To put this into perspective, consider that up to 508 puppies can be born from one unspayed female dog and her offspring in seven years. That’s a staggering number of puppies that could potentially struggle to find homes or end up in shelters. By spaying your dog, you’re preventing this exponential growth of the pet population and ensuring that fewer dogs face an uncertain future.

When to Spay Your Scottie

One of the most common questions dog owners have when considering spaying is when the ideal time is to perform the procedure. While there’s no one-size-fits-all answer, there are general guidelines to follow that can help you make the best decision for your Scottish Terrier.

It’s generally recommended to spay your Scottie around 6 months of age. Spaying at this time provides the maximum health benefits, such as a decreased risk of breast tumors and uterine infections.

However, it’s important to consult with your veterinarian to determine the most appropriate time for your specific dog. Factors such as breed, size, and overall health can play a role in determining the optimal spaying age.

Ultimately, the decision of when to spay your Scottish Terrier should be made in consultation with your veterinarian. They can provide guidance and tailor their advice to your dog’s unique needs, ensuring the best outcome for both you and your pup.

Recovery Time

Recovery time after spaying can vary from one dog to another, but there are some general guidelines to help you understand what to expect for your Scottish Terrier. Typically, the recovery process can be broken down into three main stages:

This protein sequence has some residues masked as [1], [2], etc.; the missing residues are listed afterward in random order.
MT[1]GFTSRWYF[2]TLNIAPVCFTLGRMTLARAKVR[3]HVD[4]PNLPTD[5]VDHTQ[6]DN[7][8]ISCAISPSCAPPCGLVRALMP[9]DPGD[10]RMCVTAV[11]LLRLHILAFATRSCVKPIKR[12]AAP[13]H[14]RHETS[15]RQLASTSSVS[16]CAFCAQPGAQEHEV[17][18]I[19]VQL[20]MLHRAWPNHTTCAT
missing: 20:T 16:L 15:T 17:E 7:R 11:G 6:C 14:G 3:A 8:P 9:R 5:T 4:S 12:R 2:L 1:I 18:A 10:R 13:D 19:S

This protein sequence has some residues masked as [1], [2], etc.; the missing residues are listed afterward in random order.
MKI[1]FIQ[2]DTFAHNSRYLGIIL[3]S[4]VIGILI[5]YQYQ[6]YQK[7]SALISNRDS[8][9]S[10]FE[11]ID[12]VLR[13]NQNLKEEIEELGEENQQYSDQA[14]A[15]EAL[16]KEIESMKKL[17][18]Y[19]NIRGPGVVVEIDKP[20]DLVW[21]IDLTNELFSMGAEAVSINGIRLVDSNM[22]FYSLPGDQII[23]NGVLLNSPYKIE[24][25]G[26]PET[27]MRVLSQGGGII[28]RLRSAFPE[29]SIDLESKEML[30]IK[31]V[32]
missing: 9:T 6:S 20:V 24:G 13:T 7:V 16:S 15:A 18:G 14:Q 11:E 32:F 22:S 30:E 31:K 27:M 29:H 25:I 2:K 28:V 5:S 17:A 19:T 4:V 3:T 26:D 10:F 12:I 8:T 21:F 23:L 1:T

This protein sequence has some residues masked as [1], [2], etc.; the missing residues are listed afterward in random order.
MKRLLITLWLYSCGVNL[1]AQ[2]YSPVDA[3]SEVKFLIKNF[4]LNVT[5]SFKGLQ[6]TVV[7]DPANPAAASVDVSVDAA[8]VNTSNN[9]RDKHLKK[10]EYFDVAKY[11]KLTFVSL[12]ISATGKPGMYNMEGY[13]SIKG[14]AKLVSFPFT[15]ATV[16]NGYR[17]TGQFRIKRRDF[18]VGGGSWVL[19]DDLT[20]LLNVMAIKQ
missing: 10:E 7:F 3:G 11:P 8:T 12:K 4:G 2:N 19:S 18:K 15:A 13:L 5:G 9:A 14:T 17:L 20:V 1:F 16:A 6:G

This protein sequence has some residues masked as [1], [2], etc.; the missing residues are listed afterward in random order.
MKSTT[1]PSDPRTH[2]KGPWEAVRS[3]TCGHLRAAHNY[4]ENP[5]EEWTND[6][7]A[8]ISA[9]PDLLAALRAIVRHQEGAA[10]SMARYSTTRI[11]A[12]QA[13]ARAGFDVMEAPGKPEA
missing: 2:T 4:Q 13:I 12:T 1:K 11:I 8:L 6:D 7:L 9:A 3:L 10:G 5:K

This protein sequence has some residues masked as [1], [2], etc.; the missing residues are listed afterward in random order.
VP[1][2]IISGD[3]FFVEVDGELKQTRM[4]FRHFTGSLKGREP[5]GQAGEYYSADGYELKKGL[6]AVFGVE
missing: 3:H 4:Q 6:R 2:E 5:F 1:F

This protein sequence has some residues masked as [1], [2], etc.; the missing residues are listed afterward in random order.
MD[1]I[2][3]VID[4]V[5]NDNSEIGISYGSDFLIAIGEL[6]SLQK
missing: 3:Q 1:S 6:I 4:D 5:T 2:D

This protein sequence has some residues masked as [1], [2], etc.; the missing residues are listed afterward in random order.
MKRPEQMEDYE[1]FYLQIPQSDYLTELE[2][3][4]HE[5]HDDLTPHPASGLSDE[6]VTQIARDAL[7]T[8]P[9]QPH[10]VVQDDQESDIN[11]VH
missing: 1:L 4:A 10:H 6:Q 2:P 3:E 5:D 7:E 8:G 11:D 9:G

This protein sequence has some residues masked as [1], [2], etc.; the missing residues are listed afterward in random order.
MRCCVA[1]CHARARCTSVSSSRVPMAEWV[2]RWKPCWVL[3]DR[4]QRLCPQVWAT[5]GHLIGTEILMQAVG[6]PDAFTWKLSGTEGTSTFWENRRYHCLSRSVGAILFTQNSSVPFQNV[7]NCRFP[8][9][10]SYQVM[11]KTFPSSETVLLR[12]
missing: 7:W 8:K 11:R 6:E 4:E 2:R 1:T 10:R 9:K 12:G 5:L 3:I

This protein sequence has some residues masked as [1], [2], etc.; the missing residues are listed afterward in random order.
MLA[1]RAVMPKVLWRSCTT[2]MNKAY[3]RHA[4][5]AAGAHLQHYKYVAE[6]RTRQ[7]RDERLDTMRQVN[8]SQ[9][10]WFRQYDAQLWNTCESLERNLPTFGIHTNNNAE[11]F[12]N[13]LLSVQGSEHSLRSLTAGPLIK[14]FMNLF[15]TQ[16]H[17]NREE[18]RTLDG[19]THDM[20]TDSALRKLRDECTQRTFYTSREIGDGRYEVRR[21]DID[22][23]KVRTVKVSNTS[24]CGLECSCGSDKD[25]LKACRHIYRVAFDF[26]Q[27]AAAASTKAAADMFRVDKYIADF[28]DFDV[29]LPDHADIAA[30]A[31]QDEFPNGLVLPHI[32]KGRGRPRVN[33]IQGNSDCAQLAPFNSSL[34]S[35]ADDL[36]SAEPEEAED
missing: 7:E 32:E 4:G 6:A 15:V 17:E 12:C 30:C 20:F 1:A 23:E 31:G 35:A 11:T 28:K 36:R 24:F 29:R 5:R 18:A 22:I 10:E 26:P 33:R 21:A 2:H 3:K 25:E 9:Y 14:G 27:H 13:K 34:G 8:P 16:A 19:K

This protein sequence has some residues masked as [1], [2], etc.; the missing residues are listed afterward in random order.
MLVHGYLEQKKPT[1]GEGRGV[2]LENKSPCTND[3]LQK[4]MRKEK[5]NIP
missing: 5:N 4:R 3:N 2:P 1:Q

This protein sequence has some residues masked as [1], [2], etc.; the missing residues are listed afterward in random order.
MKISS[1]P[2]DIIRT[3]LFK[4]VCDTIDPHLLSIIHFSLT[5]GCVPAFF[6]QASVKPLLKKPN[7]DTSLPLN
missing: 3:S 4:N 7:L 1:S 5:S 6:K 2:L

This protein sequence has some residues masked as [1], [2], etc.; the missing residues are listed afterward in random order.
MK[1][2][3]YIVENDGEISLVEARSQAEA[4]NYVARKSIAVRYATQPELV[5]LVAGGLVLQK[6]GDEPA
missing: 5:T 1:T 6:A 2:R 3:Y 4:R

1. Immediate Post-Surgery (24-48 hours): In the first 24 to 48 hours after the surgery, your Scottie may experience grogginess, mild discomfort, and a decrease in appetite due to the anesthesia and the procedure itself. It’s important to provide a quiet, comfortable space for your dog to rest during this time.
  2. First Week of Recovery (1-7 days): During the first week following the surgery, your Scottish Terrier should start to regain her energy and appetite. However, you’ll need to restrict her activity to prevent any complications or disruptions to the healing process. This includes avoiding running, jumping, or playing, and using a leash for short, gentle walks to eliminate.
  3. Second Week of Recovery (8-14 days): By the second week, your Scottie should be returning to her normal self. However, it’s still essential to monitor her activity and prevent any excessive strain on the surgical site. Most veterinarians will schedule a follow-up appointment around 10-14 days post-surgery to assess the healing progress and remove any sutures if necessary.

Generally, it takes about 10 to 14 days for a Scottish Terrier to recover from spaying. However, it’s crucial to closely follow your veterinarian’s instructions and keep an eye out for any signs of complications, such as excessive swelling, redness, or discharge from the incision site. If you have any concerns during the recovery period, don’t hesitate to contact your veterinarian for advice and guidance.

Cost of Spaying a Scottish Terrier

The cost of spaying a Scottish Terrier can vary depending on factors such as your location, the veterinarian clinic you choose, and any additional services or tests that may be required. Generally, the cost can range between $50 and $500.

If the cost of spaying your Scottie is a concern, there are low-cost or even free spaying options available in many areas. These options may be offered through local animal shelters, humane societies, or non-profit organizations dedicated to reducing pet overpopulation.